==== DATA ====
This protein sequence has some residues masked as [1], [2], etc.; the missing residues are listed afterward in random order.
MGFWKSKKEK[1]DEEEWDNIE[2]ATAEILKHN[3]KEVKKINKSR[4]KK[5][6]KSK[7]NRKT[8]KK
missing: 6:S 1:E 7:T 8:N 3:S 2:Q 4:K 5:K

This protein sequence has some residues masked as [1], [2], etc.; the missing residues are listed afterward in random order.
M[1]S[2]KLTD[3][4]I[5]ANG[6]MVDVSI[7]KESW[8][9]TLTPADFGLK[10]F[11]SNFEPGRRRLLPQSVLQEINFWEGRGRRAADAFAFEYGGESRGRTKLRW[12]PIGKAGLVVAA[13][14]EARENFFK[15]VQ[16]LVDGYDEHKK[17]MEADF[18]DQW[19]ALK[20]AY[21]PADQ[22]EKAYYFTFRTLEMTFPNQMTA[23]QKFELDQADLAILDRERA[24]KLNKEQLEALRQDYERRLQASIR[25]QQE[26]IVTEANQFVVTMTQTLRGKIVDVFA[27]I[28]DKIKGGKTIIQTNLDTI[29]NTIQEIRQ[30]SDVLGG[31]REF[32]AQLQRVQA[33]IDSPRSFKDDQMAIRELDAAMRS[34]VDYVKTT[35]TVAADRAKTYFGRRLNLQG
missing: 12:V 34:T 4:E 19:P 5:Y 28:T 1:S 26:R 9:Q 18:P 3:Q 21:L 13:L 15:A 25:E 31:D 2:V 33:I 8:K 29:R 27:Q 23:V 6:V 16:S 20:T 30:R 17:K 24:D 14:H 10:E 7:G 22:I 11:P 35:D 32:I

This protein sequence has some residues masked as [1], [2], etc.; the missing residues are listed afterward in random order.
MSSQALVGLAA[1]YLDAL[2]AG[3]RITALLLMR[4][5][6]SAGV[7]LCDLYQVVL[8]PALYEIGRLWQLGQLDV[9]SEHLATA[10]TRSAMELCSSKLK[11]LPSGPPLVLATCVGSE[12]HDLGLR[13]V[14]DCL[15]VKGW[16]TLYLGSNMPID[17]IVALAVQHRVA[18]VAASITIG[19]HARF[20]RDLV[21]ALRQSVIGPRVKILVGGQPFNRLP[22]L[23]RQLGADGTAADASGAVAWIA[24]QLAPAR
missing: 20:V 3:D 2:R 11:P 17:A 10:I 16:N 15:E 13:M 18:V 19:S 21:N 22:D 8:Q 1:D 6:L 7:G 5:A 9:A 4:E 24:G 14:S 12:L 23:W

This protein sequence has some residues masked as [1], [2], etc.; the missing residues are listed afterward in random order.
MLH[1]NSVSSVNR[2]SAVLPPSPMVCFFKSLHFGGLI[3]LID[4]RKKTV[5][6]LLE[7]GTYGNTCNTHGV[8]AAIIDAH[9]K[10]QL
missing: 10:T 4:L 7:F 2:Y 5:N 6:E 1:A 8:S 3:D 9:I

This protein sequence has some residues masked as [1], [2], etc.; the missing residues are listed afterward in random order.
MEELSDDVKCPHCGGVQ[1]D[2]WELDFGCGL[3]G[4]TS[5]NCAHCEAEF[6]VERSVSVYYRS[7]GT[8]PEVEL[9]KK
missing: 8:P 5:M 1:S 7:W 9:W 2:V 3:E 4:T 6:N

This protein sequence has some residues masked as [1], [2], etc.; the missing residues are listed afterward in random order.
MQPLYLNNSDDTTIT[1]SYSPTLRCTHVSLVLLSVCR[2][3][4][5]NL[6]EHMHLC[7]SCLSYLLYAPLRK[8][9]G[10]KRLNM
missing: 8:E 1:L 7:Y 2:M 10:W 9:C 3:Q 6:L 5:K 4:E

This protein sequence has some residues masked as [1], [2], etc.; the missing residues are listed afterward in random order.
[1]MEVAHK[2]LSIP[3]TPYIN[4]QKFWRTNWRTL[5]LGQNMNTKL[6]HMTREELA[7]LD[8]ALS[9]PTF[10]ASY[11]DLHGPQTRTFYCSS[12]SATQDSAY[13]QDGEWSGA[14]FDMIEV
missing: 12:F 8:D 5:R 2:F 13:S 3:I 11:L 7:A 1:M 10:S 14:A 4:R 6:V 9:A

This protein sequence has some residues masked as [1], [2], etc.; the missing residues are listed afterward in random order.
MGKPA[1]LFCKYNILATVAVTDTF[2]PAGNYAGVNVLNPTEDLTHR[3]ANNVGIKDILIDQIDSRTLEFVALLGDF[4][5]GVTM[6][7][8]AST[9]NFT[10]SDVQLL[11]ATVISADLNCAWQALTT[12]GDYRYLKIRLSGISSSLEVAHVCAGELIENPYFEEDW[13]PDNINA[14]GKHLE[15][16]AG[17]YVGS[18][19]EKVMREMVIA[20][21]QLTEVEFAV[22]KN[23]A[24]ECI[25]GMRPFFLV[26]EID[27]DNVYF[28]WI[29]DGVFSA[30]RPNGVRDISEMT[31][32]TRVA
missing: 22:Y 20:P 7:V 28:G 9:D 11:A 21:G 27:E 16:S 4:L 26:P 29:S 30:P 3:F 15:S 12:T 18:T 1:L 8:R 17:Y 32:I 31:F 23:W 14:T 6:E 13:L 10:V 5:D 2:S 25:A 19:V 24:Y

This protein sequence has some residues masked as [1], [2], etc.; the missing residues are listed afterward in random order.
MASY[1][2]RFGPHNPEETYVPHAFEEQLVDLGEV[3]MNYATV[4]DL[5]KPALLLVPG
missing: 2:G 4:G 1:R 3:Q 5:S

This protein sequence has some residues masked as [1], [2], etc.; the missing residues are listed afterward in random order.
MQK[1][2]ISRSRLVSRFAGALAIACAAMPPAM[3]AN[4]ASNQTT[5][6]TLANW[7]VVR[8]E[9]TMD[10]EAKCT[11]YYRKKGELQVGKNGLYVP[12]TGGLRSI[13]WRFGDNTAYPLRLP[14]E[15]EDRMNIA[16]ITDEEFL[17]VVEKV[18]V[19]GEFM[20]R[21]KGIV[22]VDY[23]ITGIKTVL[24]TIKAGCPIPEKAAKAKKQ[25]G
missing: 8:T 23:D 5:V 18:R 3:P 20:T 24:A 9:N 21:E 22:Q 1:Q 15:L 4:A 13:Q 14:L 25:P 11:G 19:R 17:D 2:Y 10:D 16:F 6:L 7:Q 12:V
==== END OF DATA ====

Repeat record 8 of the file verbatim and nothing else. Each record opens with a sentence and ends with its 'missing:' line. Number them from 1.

This protein sequence has some residues masked as [1], [2], etc.; the missing residues are listed afterward in random order.
MGKPA[1]LFCKYNILATVAVTDTF[2]PAGNYAGVNVLNPTEDLTHR[3]ANNVGIKDILIDQIDSRTLEFVALLGDF[4][5]GVTM[6][7][8]AST[9]NFT[10]SDVQLL[11]ATVISADLNCAWQALTT[12]GDYRYLKIRLSGISSSLEVAHVCAGELIENPYFEEDW[13]PDNINA[14]GKHLE[15][16]AG[17]YVGS[18][19]EKVMREMVIA[20][21]QLTEVEFAV[22]KN[23]A[24]ECI[25]GMRPFFLV[26]EID[27]DNVYF[28]WI[29]DGVFSA[30]RPNGVRDISEMT[31][32]TRVA
missing: 22:Y 20:P 7:V 28:G 9:D 11:A 21:G 27:E 16:S 4:L 26:P 29:S 30:P 3:F 15:S 12:T 18:T 1:L 8:R 17:Y 32:I 31:F 23:W 14:T 6:E 13:L 10:V 5:D 2:S 25:A 19:V 24:Y